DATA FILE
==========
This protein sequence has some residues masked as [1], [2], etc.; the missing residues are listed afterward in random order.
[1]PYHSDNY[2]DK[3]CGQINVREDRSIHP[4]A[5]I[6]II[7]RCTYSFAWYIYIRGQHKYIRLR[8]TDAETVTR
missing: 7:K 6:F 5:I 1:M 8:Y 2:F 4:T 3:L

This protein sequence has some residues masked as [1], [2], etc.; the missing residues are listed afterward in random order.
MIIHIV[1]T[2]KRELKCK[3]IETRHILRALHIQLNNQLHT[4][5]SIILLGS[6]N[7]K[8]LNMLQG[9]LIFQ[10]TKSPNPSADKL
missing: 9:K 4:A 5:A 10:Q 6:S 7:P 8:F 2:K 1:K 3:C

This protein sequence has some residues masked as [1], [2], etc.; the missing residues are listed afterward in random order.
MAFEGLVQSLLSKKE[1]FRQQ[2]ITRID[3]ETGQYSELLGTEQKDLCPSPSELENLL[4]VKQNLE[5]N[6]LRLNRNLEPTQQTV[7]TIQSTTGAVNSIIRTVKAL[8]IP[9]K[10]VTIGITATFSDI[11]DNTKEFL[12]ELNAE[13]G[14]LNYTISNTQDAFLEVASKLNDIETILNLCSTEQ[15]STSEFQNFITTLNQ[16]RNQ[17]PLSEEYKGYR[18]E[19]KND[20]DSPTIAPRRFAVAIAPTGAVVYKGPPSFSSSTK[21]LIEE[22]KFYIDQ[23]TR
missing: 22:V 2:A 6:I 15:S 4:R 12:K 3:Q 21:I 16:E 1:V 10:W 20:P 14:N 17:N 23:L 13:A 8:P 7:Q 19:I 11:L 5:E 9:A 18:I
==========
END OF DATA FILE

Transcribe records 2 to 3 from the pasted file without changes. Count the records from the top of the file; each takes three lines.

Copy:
This protein sequence has some residues masked as [1], [2], etc.; the missing residues are listed afterward in random order.
MIIHIV[1]T[2]KRELKCK[3]IETRHILRALHIQLNNQLHT[4][5]SIILLGS[6]N[7]K[8]LNMLQG[9]LIFQ[10]TKSPNPSADKL
missing: 9:K 4:A 5:A 10:Q 6:S 7:P 8:F 2:K 1:K 3:C

This protein sequence has some residues masked as [1], [2], etc.; the missing residues are listed afterward in random order.
MAFEGLVQSLLSKKE[1]FRQQ[2]ITRID[3]ETGQYSELLGTEQKDLCPSPSELENLL[4]VKQNLE[5]N[6]LRLNRNLEPTQQTV[7]TIQSTTGAVNSIIRTVKAL[8]IP[9]K[10]VTIGITATFSDI[11]DNTKEFL[12]ELNAE[13]G[14]LNYTISNTQDAFLEVASKLNDIETILNLCSTEQ[15]STSEFQNFITTLNQ[16]RNQ[17]PLSEEYKGYR[18]E[19]KND[20]DSPTIAPRRFAVAIAPTGAVVYKGPPSFSSSTK[21]LIEE[22]KFYIDQ[23]TR
missing: 22:V 2:A 6:I 15:S 4:R 12:K 3:Q 21:I 16:E 1:V 10:W 20:P 14:N 17:N 23:L 13:A 8:P 7:Q 19:I 11:L 5:E 9:A 18:I